By Elisa Holt
Over the past 4.5 years, I’ve heard these phrases over and over again when it comes to Noah’s Acute Flaccid Myelitis (AFM).
“Your hands must be full.”
“I don’t know how you do it.”
“I’m so sorry.”
“I could never do what you do.”
I know with all my heart the comments above from friends, family and strangers mean well. I know it comes from a place of love, not knowing what to say and support. While I appreciate it, just remember when you hear these phrases over and over again, it gets ingrained in your consciousness. I felt VERY isolated during Noah’s first year being diagnosed with AFM, and to be honest, hearing these comments only pointed out how different my life is because of my son’s physical disability. Please don’t look at my family and be sad for us. Don’t treat Noah differently because he almost ran you over in his wheelchair. Do not avoid coming and taking my child out because you feel inadequate to take a boy out in a wheelchair. At the end of the day, he is still a 5-year-old little boy and I am a mother. Period.
“Your hands must be full.” Yes, they are, but you should see my heart! Thank you to the wonderful friend who taught me that!
“I don’t know how you do it.” I do it because I don’t have a choice.
“I’m so sorry.” Why are you sorry? My life isn’t horrible. Don’t you have moments when things in your life don’t go your way? So do I, but this doesn’t mean I lead a horrible life. It also doesn’t mean my child won’t live every day to the fullest!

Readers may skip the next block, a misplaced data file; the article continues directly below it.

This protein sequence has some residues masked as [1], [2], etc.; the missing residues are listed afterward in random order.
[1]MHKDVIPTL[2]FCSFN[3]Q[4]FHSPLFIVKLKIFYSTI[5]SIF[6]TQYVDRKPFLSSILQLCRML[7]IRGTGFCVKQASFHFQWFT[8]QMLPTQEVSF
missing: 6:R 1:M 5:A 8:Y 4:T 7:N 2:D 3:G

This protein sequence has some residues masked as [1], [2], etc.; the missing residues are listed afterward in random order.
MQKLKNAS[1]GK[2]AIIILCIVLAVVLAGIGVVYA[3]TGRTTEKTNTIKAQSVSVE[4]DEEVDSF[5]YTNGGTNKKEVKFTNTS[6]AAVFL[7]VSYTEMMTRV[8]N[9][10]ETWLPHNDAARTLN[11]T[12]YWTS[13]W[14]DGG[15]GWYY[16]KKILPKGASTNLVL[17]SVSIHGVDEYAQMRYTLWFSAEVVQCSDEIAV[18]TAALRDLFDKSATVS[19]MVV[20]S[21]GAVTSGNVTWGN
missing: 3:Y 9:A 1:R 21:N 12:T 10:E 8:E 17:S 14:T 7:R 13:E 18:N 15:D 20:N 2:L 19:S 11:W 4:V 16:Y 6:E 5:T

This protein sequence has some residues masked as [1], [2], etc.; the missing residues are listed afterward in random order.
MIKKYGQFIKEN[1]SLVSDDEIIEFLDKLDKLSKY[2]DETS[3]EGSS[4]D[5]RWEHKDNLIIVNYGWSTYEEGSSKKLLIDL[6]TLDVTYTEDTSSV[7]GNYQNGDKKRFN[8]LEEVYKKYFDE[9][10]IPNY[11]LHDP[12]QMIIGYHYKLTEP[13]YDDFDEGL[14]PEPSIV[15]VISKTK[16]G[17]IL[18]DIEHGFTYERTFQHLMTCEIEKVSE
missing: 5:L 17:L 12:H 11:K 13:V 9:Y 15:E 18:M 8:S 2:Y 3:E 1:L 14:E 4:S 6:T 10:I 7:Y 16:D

“I could never do what you do.” You could and you would! If one day your child woke up with a life-altering disorder that changed their life and yours, you would do what has to be done. You would do anything for your child.
Noah does get around his environment differently than most, but he is still a regular 5-year-old boy. He head butts his brother, tries to run his brother over in his wheelchair, laughs at things that are funny, gives the best hugs, and loves to talk to everyone even if he is shy for the first few moments. You don’t have to treat Noah differently – he is a kid like any other.
Our doctors at our doctors’ appointments and those who don’t know him usually look to me for answers. How is Noah doing? Why is he in a wheelchair? I tell them, “ask him.” He is old enough now and very knowledgeable about his AFM, and he will tell you how he is doing and why he has equipment. No need to ask me, this kid has it handled! If it’s about Noah, ask Noah. He knows himself best.
As for me, I’m just like any other mom. Takes me forever to get out of the house, I have my bad and good days, I keep a potty in the trunk of my car, and I love my kids!
Mitch and I stand firm that we will never let AFM dictate our family’s future, we just find different ways of doing life.
We all have moments when we get sad and mad about AFM. I would be lying if I told you I don’t picture what life would be like without AFM (time to time), but who doesn’t picture life differently sometimes?
We are all one village running the same race just at our own speeds.
Elisa with her sons, Samuel (left) and Noah (right).